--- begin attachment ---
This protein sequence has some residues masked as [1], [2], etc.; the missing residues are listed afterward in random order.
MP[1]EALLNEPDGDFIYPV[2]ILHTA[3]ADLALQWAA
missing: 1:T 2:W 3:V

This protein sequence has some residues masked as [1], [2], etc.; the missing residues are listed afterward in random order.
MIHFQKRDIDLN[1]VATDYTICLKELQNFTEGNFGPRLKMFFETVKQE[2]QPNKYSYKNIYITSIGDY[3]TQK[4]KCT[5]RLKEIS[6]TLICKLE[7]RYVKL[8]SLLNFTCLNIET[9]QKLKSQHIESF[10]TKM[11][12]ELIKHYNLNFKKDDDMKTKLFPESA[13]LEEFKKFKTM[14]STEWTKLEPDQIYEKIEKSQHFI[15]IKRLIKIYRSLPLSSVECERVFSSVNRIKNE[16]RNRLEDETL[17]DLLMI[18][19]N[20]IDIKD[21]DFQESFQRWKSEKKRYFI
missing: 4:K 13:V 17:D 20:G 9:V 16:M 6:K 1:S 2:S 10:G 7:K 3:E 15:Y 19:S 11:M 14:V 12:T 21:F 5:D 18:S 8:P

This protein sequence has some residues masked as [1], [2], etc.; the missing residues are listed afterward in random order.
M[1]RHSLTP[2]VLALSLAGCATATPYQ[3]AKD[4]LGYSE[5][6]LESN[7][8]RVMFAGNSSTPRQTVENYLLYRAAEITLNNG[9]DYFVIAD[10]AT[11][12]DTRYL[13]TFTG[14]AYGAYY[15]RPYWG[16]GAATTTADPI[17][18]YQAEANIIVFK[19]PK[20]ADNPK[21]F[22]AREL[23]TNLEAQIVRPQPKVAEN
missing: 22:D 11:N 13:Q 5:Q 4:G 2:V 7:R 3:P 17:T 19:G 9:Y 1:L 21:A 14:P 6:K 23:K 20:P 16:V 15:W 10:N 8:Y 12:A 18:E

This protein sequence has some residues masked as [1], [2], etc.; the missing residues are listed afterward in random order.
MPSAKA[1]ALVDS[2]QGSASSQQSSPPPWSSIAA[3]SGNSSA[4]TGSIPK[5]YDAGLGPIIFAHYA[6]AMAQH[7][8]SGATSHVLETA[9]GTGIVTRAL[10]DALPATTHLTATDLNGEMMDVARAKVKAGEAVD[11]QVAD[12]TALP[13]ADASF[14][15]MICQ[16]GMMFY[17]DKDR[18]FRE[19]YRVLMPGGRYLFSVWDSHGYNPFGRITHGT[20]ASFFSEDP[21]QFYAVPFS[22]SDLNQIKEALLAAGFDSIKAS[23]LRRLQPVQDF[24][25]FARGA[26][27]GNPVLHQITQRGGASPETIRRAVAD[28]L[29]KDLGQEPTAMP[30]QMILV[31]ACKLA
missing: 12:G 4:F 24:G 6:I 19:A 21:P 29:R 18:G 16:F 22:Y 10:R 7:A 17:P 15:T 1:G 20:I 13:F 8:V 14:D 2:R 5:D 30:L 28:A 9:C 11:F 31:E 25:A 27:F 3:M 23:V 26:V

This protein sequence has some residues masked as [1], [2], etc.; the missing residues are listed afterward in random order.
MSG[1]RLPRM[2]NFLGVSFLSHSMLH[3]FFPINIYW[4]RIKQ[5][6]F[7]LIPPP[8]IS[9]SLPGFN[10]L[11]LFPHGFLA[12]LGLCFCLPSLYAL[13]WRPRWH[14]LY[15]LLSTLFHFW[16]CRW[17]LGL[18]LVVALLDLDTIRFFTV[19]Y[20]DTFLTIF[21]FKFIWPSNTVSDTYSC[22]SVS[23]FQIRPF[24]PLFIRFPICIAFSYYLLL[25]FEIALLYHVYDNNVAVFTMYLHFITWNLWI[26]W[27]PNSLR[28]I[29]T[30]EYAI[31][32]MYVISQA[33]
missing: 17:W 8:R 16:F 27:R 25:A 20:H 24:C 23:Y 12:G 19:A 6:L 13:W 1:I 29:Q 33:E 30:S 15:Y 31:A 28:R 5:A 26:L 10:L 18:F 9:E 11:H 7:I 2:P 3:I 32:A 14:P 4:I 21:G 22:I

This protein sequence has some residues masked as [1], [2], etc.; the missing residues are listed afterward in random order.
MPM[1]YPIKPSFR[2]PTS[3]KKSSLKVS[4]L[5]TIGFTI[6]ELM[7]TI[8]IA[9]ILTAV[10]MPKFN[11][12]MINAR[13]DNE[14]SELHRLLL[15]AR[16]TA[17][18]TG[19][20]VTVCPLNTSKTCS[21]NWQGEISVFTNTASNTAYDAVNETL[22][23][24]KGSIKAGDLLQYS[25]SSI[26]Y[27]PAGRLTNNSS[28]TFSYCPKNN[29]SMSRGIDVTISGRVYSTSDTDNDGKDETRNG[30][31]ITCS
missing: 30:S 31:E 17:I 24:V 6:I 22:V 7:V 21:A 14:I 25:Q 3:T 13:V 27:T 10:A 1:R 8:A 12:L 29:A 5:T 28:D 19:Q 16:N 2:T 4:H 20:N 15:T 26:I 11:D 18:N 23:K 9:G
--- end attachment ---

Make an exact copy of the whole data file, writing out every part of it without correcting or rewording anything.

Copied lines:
This protein sequence has some residues masked as [1], [2], etc.; the missing residues are listed afterward in random order.
MP[1]EALLNEPDGDFIYPV[2]ILHTA[3]ADLALQWAA
missing: 1:T 2:W 3:V

This protein sequence has some residues masked as [1], [2], etc.; the missing residues are listed afterward in random order.
MIHFQKRDIDLN[1]VATDYTICLKELQNFTEGNFGPRLKMFFETVKQE[2]QPNKYSYKNIYITSIGDY[3]TQK[4]KCT[5]RLKEIS[6]TLICKLE[7]RYVKL[8]SLLNFTCLNIET[9]QKLKSQHIESF[10]TKM[11][12]ELIKHYNLNFKKDDDMKTKLFPESA[13]LEEFKKFKTM[14]STEWTKLEPDQIYEKIEKSQHFI[15]IKRLIKIYRSLPLSSVECERVFSSVNRIKNE[16]RNRLEDETL[17]DLLMI[18][19]N[20]IDIKD[21]DFQESFQRWKSEKKRYFI
missing: 4:K 13:V 17:D 20:G 9:V 16:M 6:K 1:S 2:S 10:G 7:K 3:E 15:Y 19:S 11:M 14:V 12:T 21:F 5:D 18:S 8:P

This protein sequence has some residues masked as [1], [2], etc.; the missing residues are listed afterward in random order.
M[1]RHSLTP[2]VLALSLAGCATATPYQ[3]AKD[4]LGYSE[5][6]LESN[7][8]RVMFAGNSSTPRQTVENYLLYRAAEITLNNG[9]DYFVIAD[10]AT[11][12]DTRYL[13]TFTG[14]AYGAYY[15]RPYWG[16]GAATTTADPI[17][18]YQAEANIIVFK[19]PK[20]ADNPK[21]F[22]AREL[23]TNLEAQIVRPQPKVAEN
missing: 22:D 11:N 13:Q 5:Q 4:G 2:V 7:R 3:P 17:T 19:G 9:Y 1:L 21:A 14:P 6:K 23:K 20:P 16:V 15:W 10:N 8:Y 12:A 18:E

This protein sequence has some residues masked as [1], [2], etc.; the missing residues are listed afterward in random order.
MPSAKA[1]ALVDS[2]QGSASSQQSSPPPWSSIAA[3]SGNSSA[4]TGSIPK[5]YDAGLGPIIFAHYA[6]AMAQH[7][8]SGATSHVLETA[9]GTGIVTRAL[10]DALPATTHLTATDLNGEMMDVARAKVKAGEAVD[11]QVAD[12]TALP[13]ADASF[14][15]MICQ[16]GMMFY[17]DKDR[18]FRE[19]YRVLMPGGRYLFSVWDSHGYNPFGRITHGT[20]ASFFSEDP[21]QFYAVPFS[22]SDLNQIKEALLAAGFDSIKAS[23]LRRLQPVQDF[24][25]FARGA[26][27]GNPVLHQITQRGGASPETIRRAVAD[28]L[29]KDLGQEPTAMP[30]QMILV[31]ACKLA
missing: 12:G 4:F 24:G 6:I 19:A 21:P 29:R 18:G 16:F 22:Y 10:R 7:A 17:P 15:T 1:G 20:I 13:F 8:V 14:D 2:R 5:D 30:L 28:A 9:C 11:F 31:E 25:A 27:F 3:M 23:V 26:V

This protein sequence has some residues masked as [1], [2], etc.; the missing residues are listed afterward in random order.
MSG[1]RLPRM[2]NFLGVSFLSHSMLH[3]FFPINIYW[4]RIKQ[5][6]F[7]LIPPP[8]IS[9]SLPGFN[10]L[11]LFPHGFLA[12]LGLCFCLPSLYAL[13]WRPRWH[14]LY[15]LLSTLFHFW[16]CRW[17]LGL[18]LVVALLDLDTIRFFTV[19]Y[20]DTFLTIF[21]FKFIWPSNTVSDTYSC[22]SVS[23]FQIRPF[24]PLFIRFPICIAFSYYLLL[25]FEIALLYHVYDNNVAVFTMYLHFITWNLWI[26]W[27]PNSLR[28]I[29]T[30]EYAI[31][32]MYVISQA[33]
missing: 17:W 8:R 16:F 27:R 25:A 20:H 24:C 23:Y 12:G 19:A 6:L 13:W 1:I 29:Q 33:E 30:S 15:Y 31:A 28:R 5:A 26:L 10:L 18:F 9:E 11:H 7:I 2:P 3:I 32:A 14:P 4:I 21:G 22:I

This protein sequence has some residues masked as [1], [2], etc.; the missing residues are listed afterward in random order.
MPM[1]YPIKPSFR[2]PTS[3]KKSSLKVS[4]L[5]TIGFTI[6]ELM[7]TI[8]IA[9]ILTAV[10]MPKFN[11][12]MINAR[13]DNE[14]SELHRLLL[15]AR[16]TA[17][18]TG[19][20]VTVCPLNTSKTCS[21]NWQGEISVFTNTASNTAYDAVNETL[22][23][24]KGSIKAGDLLQYS[25]SSI[26]Y[27]PAGRLTNNSS[28]TFSYCPKNN[29]SMSRGIDVTISGRVYSTSDTDNDGKDETRNG[30][31]ITCS
missing: 30:S 31:E 17:I 24:V 6:I 22:V 7:V 21:A 14:I 25:Q 3:T 13:V 27:T 10:A 1:R 8:A 12:L 29:A 5:T 28:D 19:Q 16:N 2:T 4:H 20:N 15:T 26:I 11:D 18:N 23:K 9:G